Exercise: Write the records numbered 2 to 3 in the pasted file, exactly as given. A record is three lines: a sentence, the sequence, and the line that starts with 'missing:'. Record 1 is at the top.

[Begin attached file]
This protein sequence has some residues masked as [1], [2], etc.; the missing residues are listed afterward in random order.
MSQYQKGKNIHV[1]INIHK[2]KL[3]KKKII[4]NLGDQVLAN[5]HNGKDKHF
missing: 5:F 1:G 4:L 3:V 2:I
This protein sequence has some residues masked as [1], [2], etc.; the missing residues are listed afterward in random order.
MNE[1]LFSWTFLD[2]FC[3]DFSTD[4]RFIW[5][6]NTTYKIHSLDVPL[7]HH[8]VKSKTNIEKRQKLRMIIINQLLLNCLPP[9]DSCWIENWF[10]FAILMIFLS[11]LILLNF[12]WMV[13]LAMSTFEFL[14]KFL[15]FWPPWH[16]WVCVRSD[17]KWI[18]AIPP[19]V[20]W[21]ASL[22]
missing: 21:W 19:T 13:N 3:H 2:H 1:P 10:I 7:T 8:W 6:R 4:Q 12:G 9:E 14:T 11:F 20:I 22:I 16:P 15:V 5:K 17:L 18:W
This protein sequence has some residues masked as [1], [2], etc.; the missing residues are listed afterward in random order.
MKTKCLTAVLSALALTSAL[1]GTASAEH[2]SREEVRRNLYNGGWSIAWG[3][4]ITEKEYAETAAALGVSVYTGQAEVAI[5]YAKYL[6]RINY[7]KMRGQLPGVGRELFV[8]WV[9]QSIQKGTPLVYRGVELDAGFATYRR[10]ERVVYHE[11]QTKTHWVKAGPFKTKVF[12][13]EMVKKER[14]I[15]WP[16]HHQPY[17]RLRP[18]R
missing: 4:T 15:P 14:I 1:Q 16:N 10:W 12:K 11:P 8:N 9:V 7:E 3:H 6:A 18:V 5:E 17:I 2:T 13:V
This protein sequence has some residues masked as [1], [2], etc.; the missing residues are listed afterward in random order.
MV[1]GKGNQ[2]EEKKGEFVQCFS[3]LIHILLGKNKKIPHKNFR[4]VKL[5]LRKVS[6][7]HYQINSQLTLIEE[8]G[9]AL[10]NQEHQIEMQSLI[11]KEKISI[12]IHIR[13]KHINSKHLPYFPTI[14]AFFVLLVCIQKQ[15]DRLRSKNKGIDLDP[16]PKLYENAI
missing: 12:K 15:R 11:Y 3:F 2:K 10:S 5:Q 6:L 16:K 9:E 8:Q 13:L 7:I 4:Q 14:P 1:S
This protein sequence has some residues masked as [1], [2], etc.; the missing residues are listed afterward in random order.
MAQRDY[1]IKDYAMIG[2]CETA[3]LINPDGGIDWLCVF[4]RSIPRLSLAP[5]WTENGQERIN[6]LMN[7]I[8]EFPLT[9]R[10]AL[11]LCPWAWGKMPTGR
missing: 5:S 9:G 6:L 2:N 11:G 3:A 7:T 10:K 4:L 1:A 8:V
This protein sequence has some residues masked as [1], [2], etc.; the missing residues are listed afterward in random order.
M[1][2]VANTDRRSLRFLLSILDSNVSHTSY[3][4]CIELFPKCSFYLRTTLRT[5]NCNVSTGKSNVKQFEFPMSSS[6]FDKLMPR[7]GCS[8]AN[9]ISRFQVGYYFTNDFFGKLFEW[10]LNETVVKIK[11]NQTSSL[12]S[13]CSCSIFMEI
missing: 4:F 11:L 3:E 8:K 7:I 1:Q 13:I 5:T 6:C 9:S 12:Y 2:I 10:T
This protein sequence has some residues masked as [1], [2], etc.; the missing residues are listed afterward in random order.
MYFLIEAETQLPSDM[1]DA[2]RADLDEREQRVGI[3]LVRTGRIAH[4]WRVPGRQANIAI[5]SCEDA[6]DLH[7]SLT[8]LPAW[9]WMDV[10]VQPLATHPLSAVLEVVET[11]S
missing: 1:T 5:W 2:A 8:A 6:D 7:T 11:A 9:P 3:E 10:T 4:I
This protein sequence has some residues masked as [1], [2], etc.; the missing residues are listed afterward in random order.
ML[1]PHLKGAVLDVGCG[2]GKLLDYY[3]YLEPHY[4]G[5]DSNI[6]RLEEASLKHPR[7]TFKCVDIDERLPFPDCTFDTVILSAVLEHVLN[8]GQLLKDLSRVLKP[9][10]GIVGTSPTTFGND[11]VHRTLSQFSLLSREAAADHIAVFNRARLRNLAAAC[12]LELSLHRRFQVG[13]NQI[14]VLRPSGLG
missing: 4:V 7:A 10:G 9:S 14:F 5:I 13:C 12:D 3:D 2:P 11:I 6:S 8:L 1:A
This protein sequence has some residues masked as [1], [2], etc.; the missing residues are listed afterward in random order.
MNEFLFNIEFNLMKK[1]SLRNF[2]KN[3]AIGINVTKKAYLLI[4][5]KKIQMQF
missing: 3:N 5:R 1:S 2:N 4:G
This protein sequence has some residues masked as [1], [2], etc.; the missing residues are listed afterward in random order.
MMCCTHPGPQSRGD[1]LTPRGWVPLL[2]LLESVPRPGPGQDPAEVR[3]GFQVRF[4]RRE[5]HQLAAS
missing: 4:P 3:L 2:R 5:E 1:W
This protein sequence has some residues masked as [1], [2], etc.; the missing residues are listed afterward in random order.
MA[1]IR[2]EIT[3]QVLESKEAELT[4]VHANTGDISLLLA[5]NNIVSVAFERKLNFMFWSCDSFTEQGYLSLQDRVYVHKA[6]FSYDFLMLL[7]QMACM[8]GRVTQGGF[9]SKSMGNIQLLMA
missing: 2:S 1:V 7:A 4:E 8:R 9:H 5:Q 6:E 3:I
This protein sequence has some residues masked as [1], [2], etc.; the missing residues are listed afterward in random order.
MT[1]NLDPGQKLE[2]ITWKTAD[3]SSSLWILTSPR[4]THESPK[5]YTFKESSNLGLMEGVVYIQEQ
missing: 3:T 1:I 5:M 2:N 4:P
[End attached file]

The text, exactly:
This protein sequence has some residues masked as [1], [2], etc.; the missing residues are listed afterward in random order.
MNE[1]LFSWTFLD[2]FC[3]DFSTD[4]RFIW[5][6]NTTYKIHSLDVPL[7]HH[8]VKSKTNIEKRQKLRMIIINQLLLNCLPP[9]DSCWIENWF[10]FAILMIFLS[11]LILLNF[12]WMV[13]LAMSTFEFL[14]KFL[15]FWPPWH[16]WVCVRSD[17]KWI[18]AIPP[19]V[20]W[21]ASL[22]
missing: 21:W 19:T 13:N 3:H 2:H 1:P 10:I 7:T 8:W 6:R 4:Q 12:G 9:E 14:T 11:F 20:I 22:I 16:P 15:V 5:K 17:L 18:W
This protein sequence has some residues masked as [1], [2], etc.; the missing residues are listed afterward in random order.
MKTKCLTAVLSALALTSAL[1]GTASAEH[2]SREEVRRNLYNGGWSIAWG[3][4]ITEKEYAETAAALGVSVYTGQAEVAI[5]YAKYL[6]RINY[7]KMRGQLPGVGRELFV[8]WV[9]QSIQKGTPLVYRGVELDAGFATYRR[10]ERVVYHE[11]QTKTHWVKAGPFKTKVF[12][13]EMVKKER[14]I[15]WP[16]HHQPY[17]RLRP[18]R
missing: 4:T 15:P 14:I 1:Q 16:N 10:W 12:K 11:P 8:N 9:V 7:E 3:H 6:A 18:V 5:E 17:I 2:T 13:V